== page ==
Monday, April 1, 2019

Delray Beach, FL.- I’m happy to report that I’ve been contacted by a senior curator at the Smithsonian, who has informed me that they want to put all my published works into the institution, seal them in a vault, and make them available only to scholars in the future, but not to the public. They believe my wealth building writings are too powerful to be disseminated freely. I will update you as this develops.

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Memorable April Fool’s Day Pranks Pulled by the Media

 * In the early 1950s, the BBC aired a “news” item about the spaghetti harvest in Switzerland.

* In 1985, Sports Illustrated published a story by George Plimpton about a Mets pitching phenom named Sidd Finch. According to Plimpton, Finch had a 168-mph fast ball (which he credited to meditations in Tibet), carried a French horn at all times, and wore one hiking boot while pitching.

* In 2004, NPR’s “All Things Considered” ran a story about the USPS’s new “portable zip codes” program. Like people being able to keep their phone number even if they moved, the program was designed to represent “a citizen’s place in the demographic, rather than geographic” landscape.

* In 2008, the BBC showed a video clip of flying penguins as part of its “Miracles of Evolution” series. The idea was that the penguins had evolved in this way in order to escape the harsh weather in the Antarctic by flying to South America’s rainforests.


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Cozen (verb) – To cozen (KUH-zuhn) is to cheat, deceive, trick. As used by William Bolitho: “The shortest way out of Manchester is notoriously a bottle of Gordon’s gin; out of any businessman’s life there is the mirage of Paris; out of Paris, or mediocrity of talent and imagination, there are all the drugs, from subtle, all-conquering opium to cheating, cozening cocaine.”

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“A man that works with his hands and brain is a craftsman. A man that works with his hands, and brain, and heart is an artist.” – Louis Nizer

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Killing Sacred Cows by Garrett B. Gunderson

Gunderson explodes 9 myths that keep people from achieving wealth. Since I agree and have written on most of these topics, I found the book generally useful and smart.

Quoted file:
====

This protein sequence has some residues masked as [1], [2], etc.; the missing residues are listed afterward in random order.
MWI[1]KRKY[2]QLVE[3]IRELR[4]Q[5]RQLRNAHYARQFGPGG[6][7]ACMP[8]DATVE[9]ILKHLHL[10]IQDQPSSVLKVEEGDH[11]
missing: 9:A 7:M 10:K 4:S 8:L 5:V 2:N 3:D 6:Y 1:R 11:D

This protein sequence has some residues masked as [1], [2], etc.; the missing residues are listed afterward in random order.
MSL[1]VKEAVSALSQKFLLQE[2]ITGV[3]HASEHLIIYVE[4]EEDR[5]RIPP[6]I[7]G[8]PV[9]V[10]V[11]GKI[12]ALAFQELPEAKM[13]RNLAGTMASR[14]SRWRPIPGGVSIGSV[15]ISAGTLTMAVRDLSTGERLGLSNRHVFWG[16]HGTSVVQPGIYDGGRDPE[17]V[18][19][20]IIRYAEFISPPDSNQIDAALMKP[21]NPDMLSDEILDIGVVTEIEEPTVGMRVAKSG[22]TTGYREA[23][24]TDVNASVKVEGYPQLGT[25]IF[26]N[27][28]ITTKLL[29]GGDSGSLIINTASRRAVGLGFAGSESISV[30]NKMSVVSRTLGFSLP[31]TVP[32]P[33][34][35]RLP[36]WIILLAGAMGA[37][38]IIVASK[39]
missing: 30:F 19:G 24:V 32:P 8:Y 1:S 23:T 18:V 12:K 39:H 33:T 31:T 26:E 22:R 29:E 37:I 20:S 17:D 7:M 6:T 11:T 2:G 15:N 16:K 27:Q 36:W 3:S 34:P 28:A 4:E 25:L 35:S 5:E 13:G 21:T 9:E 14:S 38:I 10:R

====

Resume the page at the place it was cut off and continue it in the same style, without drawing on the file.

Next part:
The writing, though, is second rate. And there are some problems. For example, his arguments in support of cashing in 401 (k)s, taking the 10% penalty and tax hit, and then putting the remaining money into a business or real estate are based on unrealistic expectations of return.

He does make a good point when he says that cash flow is more important than net worth. I’ve said as much many times. And I like what he says about velocity of money. With countries, it is the GDP divided by the money supply. With individuals, it is the output divided by the input. In other words, don’t let your money sit for long periods of time in a 401(k), earning – if you are lucky – 8% and deferring pleasure till you are 65. Use it now to create value (and cash flow) for yourself and the rest of the world.

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Man’s search for meaning. Most of the human population don’t search. And for a very good reason. Meaning for them is immediate, coming as it does from the struggle to survive.

Of those for whom survival is not a challenge, meaning is more elusive. Some find it by submitting to a belief system. Others, that prefer to think independently, have a more difficult time. As near as I can tell, it’s never found through any sort of introspection. If it comes at all it comes from work that has purpose.

The wife of a colleague has devoted her life to helping the deaf to hear through advanced medical technology. Take a look at the responses such people have when they first experience hearing. I can only imagine how meaningful it would feel to know that you gave this gift to someone.


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